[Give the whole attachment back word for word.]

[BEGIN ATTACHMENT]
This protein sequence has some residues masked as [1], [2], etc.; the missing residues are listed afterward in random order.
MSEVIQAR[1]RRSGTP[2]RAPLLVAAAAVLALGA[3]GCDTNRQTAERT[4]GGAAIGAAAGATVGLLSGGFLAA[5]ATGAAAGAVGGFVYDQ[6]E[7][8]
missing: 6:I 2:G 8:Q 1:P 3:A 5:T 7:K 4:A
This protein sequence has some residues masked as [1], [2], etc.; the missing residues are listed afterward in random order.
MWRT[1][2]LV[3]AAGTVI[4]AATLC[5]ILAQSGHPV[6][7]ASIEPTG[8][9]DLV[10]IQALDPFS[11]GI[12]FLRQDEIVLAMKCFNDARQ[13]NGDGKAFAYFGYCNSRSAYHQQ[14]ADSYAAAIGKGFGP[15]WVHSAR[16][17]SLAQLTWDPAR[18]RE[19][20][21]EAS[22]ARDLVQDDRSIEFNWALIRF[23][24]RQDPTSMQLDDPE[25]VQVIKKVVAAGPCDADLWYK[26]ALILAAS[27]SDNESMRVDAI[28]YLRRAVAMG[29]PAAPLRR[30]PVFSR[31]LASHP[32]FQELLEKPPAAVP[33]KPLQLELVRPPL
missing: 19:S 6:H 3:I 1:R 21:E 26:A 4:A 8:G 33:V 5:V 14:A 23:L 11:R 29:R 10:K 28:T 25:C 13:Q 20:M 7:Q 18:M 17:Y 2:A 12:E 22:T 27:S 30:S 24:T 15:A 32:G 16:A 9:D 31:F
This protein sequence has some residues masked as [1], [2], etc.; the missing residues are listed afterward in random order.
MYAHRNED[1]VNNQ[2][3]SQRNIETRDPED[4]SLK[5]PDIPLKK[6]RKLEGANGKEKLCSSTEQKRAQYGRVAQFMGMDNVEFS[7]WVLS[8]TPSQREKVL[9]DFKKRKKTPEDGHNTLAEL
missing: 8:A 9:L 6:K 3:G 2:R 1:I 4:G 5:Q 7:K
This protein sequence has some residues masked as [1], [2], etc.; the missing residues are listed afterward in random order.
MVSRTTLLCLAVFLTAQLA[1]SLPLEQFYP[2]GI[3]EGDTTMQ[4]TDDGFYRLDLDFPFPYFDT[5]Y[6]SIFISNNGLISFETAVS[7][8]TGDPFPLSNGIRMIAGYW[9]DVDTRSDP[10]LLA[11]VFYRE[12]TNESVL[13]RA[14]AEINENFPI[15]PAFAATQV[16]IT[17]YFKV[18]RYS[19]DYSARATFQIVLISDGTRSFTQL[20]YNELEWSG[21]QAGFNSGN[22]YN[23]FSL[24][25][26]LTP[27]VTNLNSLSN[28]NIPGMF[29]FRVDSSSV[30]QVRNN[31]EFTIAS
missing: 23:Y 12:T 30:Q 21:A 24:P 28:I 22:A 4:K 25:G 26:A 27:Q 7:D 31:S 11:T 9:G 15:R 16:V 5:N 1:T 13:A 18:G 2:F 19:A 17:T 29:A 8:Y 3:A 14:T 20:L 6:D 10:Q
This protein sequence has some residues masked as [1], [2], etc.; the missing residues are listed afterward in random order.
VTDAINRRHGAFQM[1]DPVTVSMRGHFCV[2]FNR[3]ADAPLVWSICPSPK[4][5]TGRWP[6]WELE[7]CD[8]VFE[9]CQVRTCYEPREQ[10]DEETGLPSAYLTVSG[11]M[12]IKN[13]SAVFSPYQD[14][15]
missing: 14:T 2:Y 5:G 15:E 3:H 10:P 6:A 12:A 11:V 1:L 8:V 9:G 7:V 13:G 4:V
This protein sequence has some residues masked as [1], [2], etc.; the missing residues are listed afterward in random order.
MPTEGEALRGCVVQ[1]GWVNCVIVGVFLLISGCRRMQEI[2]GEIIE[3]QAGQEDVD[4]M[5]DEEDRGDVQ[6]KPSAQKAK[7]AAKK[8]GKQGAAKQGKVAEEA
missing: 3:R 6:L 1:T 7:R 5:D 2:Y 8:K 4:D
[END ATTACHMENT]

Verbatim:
This protein sequence has some residues masked as [1], [2], etc.; the missing residues are listed afterward in random order.
MSEVIQAR[1]RRSGTP[2]RAPLLVAAAAVLALGA[3]GCDTNRQTAERT[4]GGAAIGAAAGATVGLLSGGFLAA[5]ATGAAAGAVGGFVYDQ[6]E[7][8]
missing: 6:I 2:G 8:Q 1:P 3:A 5:T 7:K 4:A
This protein sequence has some residues masked as [1], [2], etc.; the missing residues are listed afterward in random order.
MWRT[1][2]LV[3]AAGTVI[4]AATLC[5]ILAQSGHPV[6][7]ASIEPTG[8][9]DLV[10]IQALDPFS[11]GI[12]FLRQDEIVLAMKCFNDARQ[13]NGDGKAFAYFGYCNSRSAYHQQ[14]ADSYAAAIGKGFGP[15]WVHSAR[16][17]SLAQLTWDPAR[18]RE[19][20][21]EAS[22]ARDLVQDDRSIEFNWALIRF[23][24]RQDPTSMQLDDPE[25]VQVIKKVVAAGPCDADLWYK[26]ALILAAS[27]SDNESMRVDAI[28]YLRRAVAMG[29]PAAPLRR[30]PVFSR[31]LASHP[32]FQELLEKPPAAVP[33]KPLQLELVRPPL
missing: 19:S 6:H 3:I 1:R 21:E 26:A 4:A 8:G 33:V 5:V 14:A 23:L 11:R 29:R 10:K 28:T 25:C 13:Q 20:M 7:Q 18:M 17:Y 2:A 12:E 22:T 27:S 30:S 24:T 15:A 32:G 16:A 9:D 31:F
This protein sequence has some residues masked as [1], [2], etc.; the missing residues are listed afterward in random order.
MYAHRNED[1]VNNQ[2][3]SQRNIETRDPED[4]SLK[5]PDIPLKK[6]RKLEGANGKEKLCSSTEQKRAQYGRVAQFMGMDNVEFS[7]WVLS[8]TPSQREKVL[9]DFKKRKKTPEDGHNTLAEL
missing: 8:A 9:L 6:K 3:G 2:R 1:I 4:G 5:Q 7:K
This protein sequence has some residues masked as [1], [2], etc.; the missing residues are listed afterward in random order.
MVSRTTLLCLAVFLTAQLA[1]SLPLEQFYP[2]GI[3]EGDTTMQ[4]TDDGFYRLDLDFPFPYFDT[5]Y[6]SIFISNNGLISFETAVS[7][8]TGDPFPLSNGIRMIAGYW[9]DVDTRSDP[10]LLA[11]VFYRE[12]TNESVL[13]RA[14]AEINENFPI[15]PAFAATQV[16]IT[17]YFKV[18]RYS[19]DYSARATFQIVLISDGTRSFTQL[20]YNELEWSG[21]QAGFNSGN[22]YN[23]FSL[24][25][26]LTP[27]VTNLNSLSN[28]NIPGMF[29]FRVDSSSV[30]QVRNN[31]EFTIAS
missing: 23:Y 12:T 30:Q 21:A 24:P 28:I 22:A 4:K 25:G 26:A 27:Q 7:D 31:S 11:T 9:G 15:R 16:V 5:N 1:T 13:A 18:G 2:F 19:A 17:T 29:A 8:Y 3:A 14:T 20:L 6:D 10:Q
This protein sequence has some residues masked as [1], [2], etc.; the missing residues are listed afterward in random order.
VTDAINRRHGAFQM[1]DPVTVSMRGHFCV[2]FNR[3]ADAPLVWSICPSPK[4][5]TGRWP[6]WELE[7]CD[8]VFE[9]CQVRTCYEPREQ[10]DEETGLPSAYLTVSG[11]M[12]IKN[13]SAVFSPYQD[14][15]
missing: 14:T 2:Y 5:G 15:E 3:H 10:P 6:A 12:A 11:V 1:L 8:V 9:G 7:V 13:G 4:V
This protein sequence has some residues masked as [1], [2], etc.; the missing residues are listed afterward in random order.
MPTEGEALRGCVVQ[1]GWVNCVIVGVFLLISGCRRMQEI[2]GEIIE[3]QAGQEDVD[4]M[5]DEEDRGDVQ[6]KPSAQKAK[7]AAKK[8]GKQGAAKQGKVAEEA
missing: 3:R 6:L 1:T 7:R 5:D 2:Y 8:K 4:D